Thought for the Week

Practically every time I listen to the news or read a newspaper I am bombarded with the same thing – The Economic Downturn. The sums of money mentioned are almost unimaginable - millions, then billions now trillions. Unemployment is a huge concern to many and getting a mortgage is very difficult. There are many who are quite desperate to find somewhere to live.

The fear and uncertainty this generates is as unimaginable as the numbers involved. There are such a vast number of people who are in despair and simply don’t know where to turn. Indeed any constants in their lives are disappearing and they even question – who am I? So many are being referred to in the same sort of way I can understand why this question is asked. We are all individual and our hopes, dreams and aspirations are just as important as anyone else’s.

I would urge anyone in this position to remember that no matter how bleak things may seem there is a higher power there to help you. He has counted every hair on your individual head.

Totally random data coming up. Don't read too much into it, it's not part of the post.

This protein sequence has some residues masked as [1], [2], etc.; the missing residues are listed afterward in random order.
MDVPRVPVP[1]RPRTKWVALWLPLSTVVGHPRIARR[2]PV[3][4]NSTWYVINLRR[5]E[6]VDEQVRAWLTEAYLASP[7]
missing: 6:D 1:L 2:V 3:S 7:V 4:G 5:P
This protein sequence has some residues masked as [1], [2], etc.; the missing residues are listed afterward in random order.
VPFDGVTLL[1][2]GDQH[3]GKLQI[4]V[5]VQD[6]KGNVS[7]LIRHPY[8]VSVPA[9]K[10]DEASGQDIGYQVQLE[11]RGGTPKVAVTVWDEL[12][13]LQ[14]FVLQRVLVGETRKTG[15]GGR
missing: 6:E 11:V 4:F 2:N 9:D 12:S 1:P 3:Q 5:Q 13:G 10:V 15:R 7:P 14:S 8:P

The following short piece by Gonville ffrench-Beytagh, an Irish Anglican priest, is something I sometimes refer to, particularly at time such as these.

Think of yourself for a moment. There is no one on this earth who is like you. This may be just as well, but it is true. You may have an identical twin who was removed at birth for all you know, but there is not, and cannot ever have been, nor will there ever be, a person who is exactly like you. Even if someone has exactly the same genes and chromosomes, the environment in which he, or she, grew up will have been different and so they will have become a different person. It is not possible for someone to have the same loves and hates and lusts and fears and anxieties and hopes and desires as you yourself have. You are unique, you are yourself and there never has been, or can be, someone who is just like you, or who fills your place in the world. And if religion is, as it claims to be, a personal relationship with God, your relationship with God will be something unique to yourself and him. You can listen to preachers preaching, you can read about religion – and probably ought to do so because we can all learn from each other’s experience – but in the last resort your religion and your prayer is something of your own self. Finally at the end of your life, you will stand before the judgement seat by yourself. You are responsible for yourself. Many people have contributed towards your goodness and your badness. Many of them may well be blamed and have some responsibility for what is you, but in the last resort, you are you and no one can take your place.

Doug Blacklaws